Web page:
FEATURE
ELIZABETH I COURT DRESS, 2001, inspired by a circa 1599 portrait by the studio of Nicholas Hilliard at Hardwick Hall, Derbyshire. Photograph by Andreas von Einsiedel.
Isabelle de
Borchgrave


An Invitation to Dream


The words “paper dress” typically call to mind the free-spirited, disposable high-fashion-meets-art paper frocks of the 1960s. Usually short and mod in cut, they were often a subversive stab at the social mores of the times. But for Belgian painter Isabelle de Borchgrave, paper dresses are much more. They are a doorway to a world of whimsy and fantasy, an invitation to dream, a canvas upon which to blend the ageless beauty of the past with new imaginings.

Paper, a somewhat surprising material for a subject matter so steeped in fashion, history and textile arts, was a familiar medium for de Borchgrave years before her first paper dress. With a background in drawing and painting at the Centre des Arts Décoratifs and Brussel’s Royal Academy of Fine Arts, her career began with handpainted fabric dresses. The source material for these painted garments was a premonition to her later work, with scenes from travels to Turkey and the Indies, impressions from the Ballets Russes and other worldly experiences brushed on the threads.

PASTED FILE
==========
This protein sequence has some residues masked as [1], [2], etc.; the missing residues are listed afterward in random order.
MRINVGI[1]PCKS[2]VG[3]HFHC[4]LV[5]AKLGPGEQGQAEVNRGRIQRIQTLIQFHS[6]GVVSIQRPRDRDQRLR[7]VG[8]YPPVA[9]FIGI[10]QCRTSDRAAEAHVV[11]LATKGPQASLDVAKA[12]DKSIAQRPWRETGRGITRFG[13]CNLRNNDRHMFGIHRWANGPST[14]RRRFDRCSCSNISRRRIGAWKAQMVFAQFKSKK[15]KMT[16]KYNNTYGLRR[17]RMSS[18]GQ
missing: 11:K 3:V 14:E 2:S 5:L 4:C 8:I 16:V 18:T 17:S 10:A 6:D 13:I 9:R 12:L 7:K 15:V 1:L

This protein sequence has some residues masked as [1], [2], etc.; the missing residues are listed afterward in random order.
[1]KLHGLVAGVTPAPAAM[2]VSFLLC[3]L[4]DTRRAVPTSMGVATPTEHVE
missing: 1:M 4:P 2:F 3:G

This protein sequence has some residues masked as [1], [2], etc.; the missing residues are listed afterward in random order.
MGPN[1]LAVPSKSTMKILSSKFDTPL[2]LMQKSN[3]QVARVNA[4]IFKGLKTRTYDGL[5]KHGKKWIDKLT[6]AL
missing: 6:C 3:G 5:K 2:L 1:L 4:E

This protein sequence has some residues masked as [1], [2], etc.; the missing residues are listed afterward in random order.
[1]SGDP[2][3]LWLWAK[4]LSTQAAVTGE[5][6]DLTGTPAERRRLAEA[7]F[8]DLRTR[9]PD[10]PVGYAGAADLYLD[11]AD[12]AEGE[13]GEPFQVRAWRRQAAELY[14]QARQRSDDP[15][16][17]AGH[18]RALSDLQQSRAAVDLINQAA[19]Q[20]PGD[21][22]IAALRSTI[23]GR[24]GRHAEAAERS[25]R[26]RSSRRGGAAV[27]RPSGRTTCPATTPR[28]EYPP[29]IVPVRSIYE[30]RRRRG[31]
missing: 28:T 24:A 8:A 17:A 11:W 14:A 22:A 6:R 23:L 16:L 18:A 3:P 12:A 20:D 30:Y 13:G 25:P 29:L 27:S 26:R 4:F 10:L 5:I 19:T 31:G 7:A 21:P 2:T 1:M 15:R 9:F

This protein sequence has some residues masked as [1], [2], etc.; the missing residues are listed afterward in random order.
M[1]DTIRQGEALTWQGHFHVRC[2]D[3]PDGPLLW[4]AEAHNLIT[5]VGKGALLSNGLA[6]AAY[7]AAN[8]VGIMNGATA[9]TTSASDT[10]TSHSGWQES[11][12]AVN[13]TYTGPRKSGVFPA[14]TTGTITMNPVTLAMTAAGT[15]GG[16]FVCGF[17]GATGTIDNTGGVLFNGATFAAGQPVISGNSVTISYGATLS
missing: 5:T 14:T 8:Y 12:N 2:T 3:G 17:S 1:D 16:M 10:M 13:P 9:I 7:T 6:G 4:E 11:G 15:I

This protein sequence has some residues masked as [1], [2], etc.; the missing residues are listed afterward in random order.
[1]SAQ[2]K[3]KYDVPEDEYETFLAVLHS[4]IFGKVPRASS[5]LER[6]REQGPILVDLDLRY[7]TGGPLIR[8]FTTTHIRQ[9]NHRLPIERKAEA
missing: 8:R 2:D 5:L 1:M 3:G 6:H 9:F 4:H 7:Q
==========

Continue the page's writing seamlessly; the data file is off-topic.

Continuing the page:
This article in its entirety appears only in the print magazine.

Keep rich and engaging content in your life, click here to subscribe today.

subscribe


Our upcoming issue 37.4 contains

 

Nubian Jewelry

Kate Mensah

Philadelphia Craft Show

ADVERTISMENT

  Follow Ornament on...